There is a native American animal called the "fan" who among his many pleasures likes to dream up ideal situations and combinations. Boxing fans love to solve the unresolved question of who would win if Louis fought Dempsey. Baseball fans are forever creating all-star teams based on statistics. And needless to say jazz fans and jazz magazines provide a plethora of all-star bands, dream quintets, all-time all-star trumpet sections, ad nauseam.
I often wonder if these fans ever stop to consider that the Louis-Dempsey fight might have been a dull one. It's conceivable that the nine greatest baseball players in history as far as statistics are concerned might have functioned poorly as a team. And the current all-star big band that was assembled as a result of voting in the Playboy jazz poll looks as if Mack Sennet dreamed the whole thing up as a gag.
In the past no single force has been as guilty of creating illogical and pointless combinations as the record companies. Profit motive, syllogistic thinking (if X sells 50,000 albums a year and Y sells 50,000 albums a year then an album by X and Y will sell 100,000 copies a year), and heaven knows what else have led to some horrendous recorded pairings.
We should all be thankful that in the past when World Pacific or Pacific Jazz brought musicians of stature into the studio to record together, the pairings were not based upon name value alone. Rather empathy and adaptability were used as criteria.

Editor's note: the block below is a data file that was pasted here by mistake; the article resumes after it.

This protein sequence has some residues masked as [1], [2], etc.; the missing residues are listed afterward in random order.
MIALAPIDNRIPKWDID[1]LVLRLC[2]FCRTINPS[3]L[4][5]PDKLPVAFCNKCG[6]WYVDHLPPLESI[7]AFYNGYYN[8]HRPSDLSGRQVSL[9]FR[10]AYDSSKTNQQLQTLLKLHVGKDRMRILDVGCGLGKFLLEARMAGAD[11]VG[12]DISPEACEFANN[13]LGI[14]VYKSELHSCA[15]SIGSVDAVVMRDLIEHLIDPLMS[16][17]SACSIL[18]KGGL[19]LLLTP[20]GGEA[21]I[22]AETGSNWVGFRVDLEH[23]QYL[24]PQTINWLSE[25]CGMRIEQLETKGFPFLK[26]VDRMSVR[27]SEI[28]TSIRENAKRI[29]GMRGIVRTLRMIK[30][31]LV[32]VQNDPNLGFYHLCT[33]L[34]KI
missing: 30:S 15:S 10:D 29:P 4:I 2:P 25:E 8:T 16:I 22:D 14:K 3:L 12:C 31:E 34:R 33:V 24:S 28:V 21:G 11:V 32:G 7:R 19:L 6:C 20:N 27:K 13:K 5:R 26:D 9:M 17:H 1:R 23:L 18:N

Some memorable Pacific Jazz combinations have been Richard "Groove" Holmes and Gene Ammons ("Groovin' With Jug" PJ-32) and Les McCann and Stanley Turrentine (Les McCann in New York PJ-45). These albums were successful because all parties concerned had a common ground upon which they could meet.
It is for precisely the same reason that this particular album is a success. Les and the Crusaders are possessed of a common denominator in their familiarity with the blues. McCann's primal funk and the Crusader's searing Texas preaching have a natural affinity for each other.
McCann rode the crest of the late fifties soul wave and while others of that era have been washed ashore, Les is still riding high. While the Crusaders didn't make as great an initial splash as McCann, their popularity has been growing steadily, especially in the East where they have yet to be seen in person. Beyond any doubt they are one of the two or three most substantial jazz groups to emerge in the sixties.
I am reluctant about any discussion of the music in this album because I hate to use words to attempt to describe something the ears can understand fully and without any preliminary explanation.
In closing I would inject one brief personal note. Recently when the Ray Charles Band had a two-week stand not far from Philadelphia I had the chance to hang out with my good friend David "Fathead" Newman whose been with Ray Charles for years. "Fathead" is recognized as the current dean of the Texas school of tenor playing. Sometime during the two weeks I happened to ask him what he thought of the Crusaders. His answer was simple. He smiled broadly and said "Yeah." This is much akin to having George Bernard Shaw give you an A in English composition. Need more be said.
-- Joel Dorn